I expected Google to follow Apple in pulling Fortnite from the Play Store and, sure enough, that was the case. What I did not anticipate was a lawsuit against Google, given that Android allows users to install apps through mechanisms other than the Play Store. But, as with Apple, Epic Games is now suing Google.
Russell Brandom, the Verge:
For years, Fortnite for Android was primarily available through this kind of sideloading. The app finally arrived on the Google Play Store in April, overcoming longstanding concerns over the Play Store policy of taking 30 percent of all in-app purchases. “After 18 months of operating Fortnite on Android outside of the Google Play Store, we’ve come to a basic realization,” the company said at the time, “Google puts software downloadable outside of Google Play at a disadvantage.”
From the suit (PDF):
Epic’s experience with one OEM, OnePlus, is illustrative. Epic struck a deal with OnePlus to make Epic games available on its phones through an Epic Games app. The Epic Games app would have allowed users to seamlessly install and update Epic games, including Fortnite, without obstacles imposed by Google’s Android OS. But Google forced OnePlus to renege on the deal, citing Google’s “particular concern” about Epic having the ability to install and update mobile games while “bypassing the Google Play Store”.
Another OEM, LG, told Epic that its contract with Google did not allow it to enable the direct distribution of apps, and that the OEM could not offer any functionality that would install and update Epic games except through the Google Play Store.
Pretty serious allegations against a company that promotes Android as being open and usable by any company that wants to build a phone. This whole saga has been well played by Epic Games — the story is now Apple and Google have kicked one of the world’s most popular games off their platforms.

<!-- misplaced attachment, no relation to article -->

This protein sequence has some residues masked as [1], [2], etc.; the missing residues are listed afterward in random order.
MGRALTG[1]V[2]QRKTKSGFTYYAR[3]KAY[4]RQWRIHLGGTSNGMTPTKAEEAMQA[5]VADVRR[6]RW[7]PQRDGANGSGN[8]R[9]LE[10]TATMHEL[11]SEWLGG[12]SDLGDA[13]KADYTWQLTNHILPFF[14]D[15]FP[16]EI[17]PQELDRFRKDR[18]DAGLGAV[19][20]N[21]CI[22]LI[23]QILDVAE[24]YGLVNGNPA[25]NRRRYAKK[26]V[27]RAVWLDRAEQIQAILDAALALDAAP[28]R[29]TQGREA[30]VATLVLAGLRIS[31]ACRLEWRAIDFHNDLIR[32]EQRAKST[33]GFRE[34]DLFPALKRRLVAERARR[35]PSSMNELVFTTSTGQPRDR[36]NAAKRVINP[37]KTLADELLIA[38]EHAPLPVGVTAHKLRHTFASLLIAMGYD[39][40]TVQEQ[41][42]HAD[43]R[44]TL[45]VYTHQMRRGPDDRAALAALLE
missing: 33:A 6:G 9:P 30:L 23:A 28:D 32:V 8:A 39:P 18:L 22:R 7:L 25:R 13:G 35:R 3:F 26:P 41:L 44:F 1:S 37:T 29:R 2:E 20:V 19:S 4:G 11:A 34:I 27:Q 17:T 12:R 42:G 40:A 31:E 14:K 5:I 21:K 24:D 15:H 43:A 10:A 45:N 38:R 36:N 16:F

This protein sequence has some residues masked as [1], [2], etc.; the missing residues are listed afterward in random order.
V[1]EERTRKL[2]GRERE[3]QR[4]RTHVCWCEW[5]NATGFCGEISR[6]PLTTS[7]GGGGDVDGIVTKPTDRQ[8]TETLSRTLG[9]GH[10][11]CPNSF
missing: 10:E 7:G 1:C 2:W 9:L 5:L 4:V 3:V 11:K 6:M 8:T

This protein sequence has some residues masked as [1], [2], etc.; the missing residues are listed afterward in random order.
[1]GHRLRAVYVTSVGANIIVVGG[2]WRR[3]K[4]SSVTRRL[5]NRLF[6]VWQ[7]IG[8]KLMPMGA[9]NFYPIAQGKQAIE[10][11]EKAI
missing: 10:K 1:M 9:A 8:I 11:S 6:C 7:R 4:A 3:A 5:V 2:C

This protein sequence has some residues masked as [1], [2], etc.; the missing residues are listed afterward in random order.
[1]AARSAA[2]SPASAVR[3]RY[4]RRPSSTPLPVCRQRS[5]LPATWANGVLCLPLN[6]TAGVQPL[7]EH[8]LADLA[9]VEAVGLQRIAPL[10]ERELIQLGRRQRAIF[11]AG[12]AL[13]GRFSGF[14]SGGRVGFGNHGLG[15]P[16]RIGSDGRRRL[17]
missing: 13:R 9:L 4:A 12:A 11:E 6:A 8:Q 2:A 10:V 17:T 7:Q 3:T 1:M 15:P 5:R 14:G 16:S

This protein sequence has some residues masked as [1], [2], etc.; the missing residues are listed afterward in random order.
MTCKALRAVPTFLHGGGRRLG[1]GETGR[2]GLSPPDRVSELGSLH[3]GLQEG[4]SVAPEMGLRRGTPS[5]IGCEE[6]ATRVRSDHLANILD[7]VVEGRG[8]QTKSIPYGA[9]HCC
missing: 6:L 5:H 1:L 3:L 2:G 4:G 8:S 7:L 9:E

I have not seen a similar suit filed against Sony or Microsoft regarding Fortnite on PlayStation or Xbox. Is that because it is harder to make a legal case that game consoles should be treated more like general purpose computers and less like appliances, or is it because the commission is lower on those consoles? The pricing of Fortnite’s “V-Bucks” suggests the latter.
The question of consoles and computers has been a topic of discussion on Dithering for the past week, ever since Apple provided that cryptic statement about why it wasn’t allowing Google Stadia and Xbox Game Pass into the App Store. I certainly fall on the side of considering smartphones more as general purpose computers, but the arguments Gruber has been setting up have got me thinking harder about it. It is a difficult line to draw: why should a PlayStation not be considered a computer like the one at your desk? But, also, why should an iPhone be thought of as closer to a Mac than an Apple Watch? I am not arguing that it should not — I fully believe that there are differences between all of these devices — but I have not seen a clear articulation for why that is.
Update: With my best Columbo impression, just one more thought on these two lawsuits: while there are a litany of complaints, it seems telling that both highlight the inability for Epic Games to set up its own app marketplace.